Ciclesonide Reduces the Need for Oral Steroid Use in Adult Patients With Severe, Persistent Asthma: Summary
Criteria for selecting an ICS for OCS-sparing therapy must include improved safety, with respect to both systemic and local AEs. The safety profile of an ICS is influenced by many factors, including the degree of systemic bioavailability. Suppression of HPA-axis function and adrenal insufficiency are indicative of a higher degree of systemic bioavailabil-ity and are best assessed with measures such as the cosyntropin test, which reflects the capacity of the adrenal cortex response to physiologic stimulation. In our study, patients in all three treatment groups exhibited suppressed HPA-axis function at baseline, which was attributed to the use of OCS. Treatment with ciclesonide appeared to facilitate the recovery of normal HPA-axis function at the end of the study in a significant proportion of patients, as demonstrated by the increased peak serum cortisol levels after cosyntropin stimulation. This improvement in HPA-axis function may have been due to greater OCS reduction in the ciclesonide groups and the substitution of other forms of ICS with ciclesonide. These findings are consistent with results from other published ciclesonide studies in patients with asthma in which little, if any, suppression of cortisol levels was evident, even with high doses of ciclesonide. other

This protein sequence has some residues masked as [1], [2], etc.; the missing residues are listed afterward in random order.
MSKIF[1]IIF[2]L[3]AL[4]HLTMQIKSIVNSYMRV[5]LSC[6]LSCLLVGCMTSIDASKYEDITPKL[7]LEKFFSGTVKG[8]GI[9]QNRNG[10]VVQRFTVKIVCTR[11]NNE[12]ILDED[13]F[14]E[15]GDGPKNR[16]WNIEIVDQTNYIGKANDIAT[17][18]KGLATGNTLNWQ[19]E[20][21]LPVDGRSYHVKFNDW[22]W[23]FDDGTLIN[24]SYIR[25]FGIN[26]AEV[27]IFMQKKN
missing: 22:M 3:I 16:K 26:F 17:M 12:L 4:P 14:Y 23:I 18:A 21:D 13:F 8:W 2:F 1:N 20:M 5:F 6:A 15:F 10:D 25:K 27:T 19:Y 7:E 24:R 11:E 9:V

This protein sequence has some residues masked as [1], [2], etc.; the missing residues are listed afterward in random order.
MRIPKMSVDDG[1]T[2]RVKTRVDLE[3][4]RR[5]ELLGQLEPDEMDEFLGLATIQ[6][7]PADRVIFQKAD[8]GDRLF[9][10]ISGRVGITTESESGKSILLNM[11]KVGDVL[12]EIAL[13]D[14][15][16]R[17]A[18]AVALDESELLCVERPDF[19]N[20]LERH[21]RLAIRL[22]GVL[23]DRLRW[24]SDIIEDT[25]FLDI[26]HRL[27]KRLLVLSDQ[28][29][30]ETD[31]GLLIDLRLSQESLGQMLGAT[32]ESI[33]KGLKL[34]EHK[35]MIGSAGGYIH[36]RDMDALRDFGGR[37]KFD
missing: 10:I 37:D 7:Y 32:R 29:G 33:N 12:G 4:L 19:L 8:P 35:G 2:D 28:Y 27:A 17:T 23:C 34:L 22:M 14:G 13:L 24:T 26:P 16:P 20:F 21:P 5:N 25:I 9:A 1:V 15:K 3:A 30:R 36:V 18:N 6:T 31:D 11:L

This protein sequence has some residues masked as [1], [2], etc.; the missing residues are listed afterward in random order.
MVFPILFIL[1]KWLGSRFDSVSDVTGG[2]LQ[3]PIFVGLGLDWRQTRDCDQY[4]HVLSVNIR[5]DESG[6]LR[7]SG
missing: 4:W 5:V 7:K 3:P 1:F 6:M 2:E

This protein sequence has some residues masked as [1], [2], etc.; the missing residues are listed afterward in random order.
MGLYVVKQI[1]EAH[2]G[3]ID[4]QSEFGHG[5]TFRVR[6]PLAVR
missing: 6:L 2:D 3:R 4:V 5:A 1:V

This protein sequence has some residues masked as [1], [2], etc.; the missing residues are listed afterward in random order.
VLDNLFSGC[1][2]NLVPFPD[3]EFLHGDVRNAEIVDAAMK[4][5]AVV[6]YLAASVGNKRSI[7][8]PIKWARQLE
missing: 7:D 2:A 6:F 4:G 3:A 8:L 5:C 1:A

In contrast, a direct comparative study examining the effects of fluticasone propionate on HPA-axis function found that 9 days of treatment with fluticasone propionate, 500 (ex-valve), decreased plasma cortisol levels by 29% and the 24-h urinary cortisol profile by approximately 44%, while 1,000 ^g (ex-valve) reduced plasma cortisol levels by 59% and the 24-h urinary cortisol profile by 69%. The suppressed functioning of the HPA-axis seen at the beginning of the current study is a common effect associated with the longterm use of OCS. This effect, along with reduced bone growth in the young, is attributable to the endocrine activity of corticosteroids and is identical to the syndrome of endogenous corticosteroid excess (Cushing syndrome).
The therapeutic margin of ciclesonide may be attributed to its novel pharmacokinetic/pharmacodynamic properties, which include its low oral bioavail-ability, high serum protein binding, and rapid elimination. Importantly, ciclesonide is formulated as a solution for delivery via HFA-MDI, which results in high lung deposition. It is inactive until converted to des-CIC in the target tissues, which, together with its pharmacologic properties, contribute to its potentially improved therapeutic margin. Initial data indicate that ciclesonide demonstrates comparable efficacy with other ICS in patients with persistent asthma and, in addition, is associated with minimal local or systemic AEs.
In conclusion, the results of this study suggest that twice-daily treatment with inhaled ciclesonide (640 ^g/d or 1,280 ^g/d) is a well-tolerated method for reducing (and potentially discontinuing) OCS use in patients with severe, persistent asthma, thus minimizing the risk of the AEs associated with OCS use.